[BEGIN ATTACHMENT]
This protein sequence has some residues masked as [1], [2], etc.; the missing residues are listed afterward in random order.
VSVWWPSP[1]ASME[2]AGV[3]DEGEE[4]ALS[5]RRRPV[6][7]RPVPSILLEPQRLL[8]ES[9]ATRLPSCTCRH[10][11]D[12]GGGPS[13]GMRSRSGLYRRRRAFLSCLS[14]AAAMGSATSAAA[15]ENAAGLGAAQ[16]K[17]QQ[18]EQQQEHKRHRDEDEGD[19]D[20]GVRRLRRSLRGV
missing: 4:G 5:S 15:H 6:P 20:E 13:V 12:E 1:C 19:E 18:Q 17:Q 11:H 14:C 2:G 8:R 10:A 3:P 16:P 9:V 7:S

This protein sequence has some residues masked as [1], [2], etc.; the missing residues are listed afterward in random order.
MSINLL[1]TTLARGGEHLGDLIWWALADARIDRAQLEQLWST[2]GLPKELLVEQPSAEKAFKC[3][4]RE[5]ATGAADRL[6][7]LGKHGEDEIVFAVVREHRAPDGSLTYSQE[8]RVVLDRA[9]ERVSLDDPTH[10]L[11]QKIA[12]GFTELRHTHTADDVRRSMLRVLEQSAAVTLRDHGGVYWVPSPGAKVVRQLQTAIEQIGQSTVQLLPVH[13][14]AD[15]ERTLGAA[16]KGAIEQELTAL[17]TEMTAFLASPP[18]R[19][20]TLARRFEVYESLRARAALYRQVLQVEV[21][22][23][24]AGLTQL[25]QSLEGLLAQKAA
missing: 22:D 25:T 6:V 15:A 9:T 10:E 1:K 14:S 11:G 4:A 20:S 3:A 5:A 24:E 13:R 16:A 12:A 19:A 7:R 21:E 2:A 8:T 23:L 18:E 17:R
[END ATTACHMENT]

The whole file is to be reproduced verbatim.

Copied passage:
This protein sequence has some residues masked as [1], [2], etc.; the missing residues are listed afterward in random order.
VSVWWPSP[1]ASME[2]AGV[3]DEGEE[4]ALS[5]RRRPV[6][7]RPVPSILLEPQRLL[8]ES[9]ATRLPSCTCRH[10][11]D[12]GGGPS[13]GMRSRSGLYRRRRAFLSCLS[14]AAAMGSATSAAA[15]ENAAGLGAAQ[16]K[17]QQ[18]EQQQEHKRHRDEDEGD[19]D[20]GVRRLRRSLRGV
missing: 4:G 5:S 15:H 6:P 20:E 13:V 12:E 1:C 19:E 18:Q 17:Q 11:H 14:C 2:G 8:R 10:A 3:P 16:P 9:V 7:S

This protein sequence has some residues masked as [1], [2], etc.; the missing residues are listed afterward in random order.
MSINLL[1]TTLARGGEHLGDLIWWALADARIDRAQLEQLWST[2]GLPKELLVEQPSAEKAFKC[3][4]RE[5]ATGAADRL[6][7]LGKHGEDEIVFAVVREHRAPDGSLTYSQE[8]RVVLDRA[9]ERVSLDDPTH[10]L[11]QKIA[12]GFTELRHTHTADDVRRSMLRVLEQSAAVTLRDHGGVYWVPSPGAKVVRQLQTAIEQIGQSTVQLLPVH[13][14]AD[15]ERTLGAA[16]KGAIEQELTAL[17]TEMTAFLASPP[18]R[19][20]TLARRFEVYESLRARAALYRQVLQVEV[21][22][23][24]AGLTQL[25]QSLEGLLAQKAA
missing: 22:D 25:T 6:V 15:A 9:T 10:E 1:K 14:S 11:G 4:A 20:S 3:A 5:A 24:E 13:R 16:A 12:A 19:A 7:R 21:E 2:A 8:T 23:L 18:E 17:R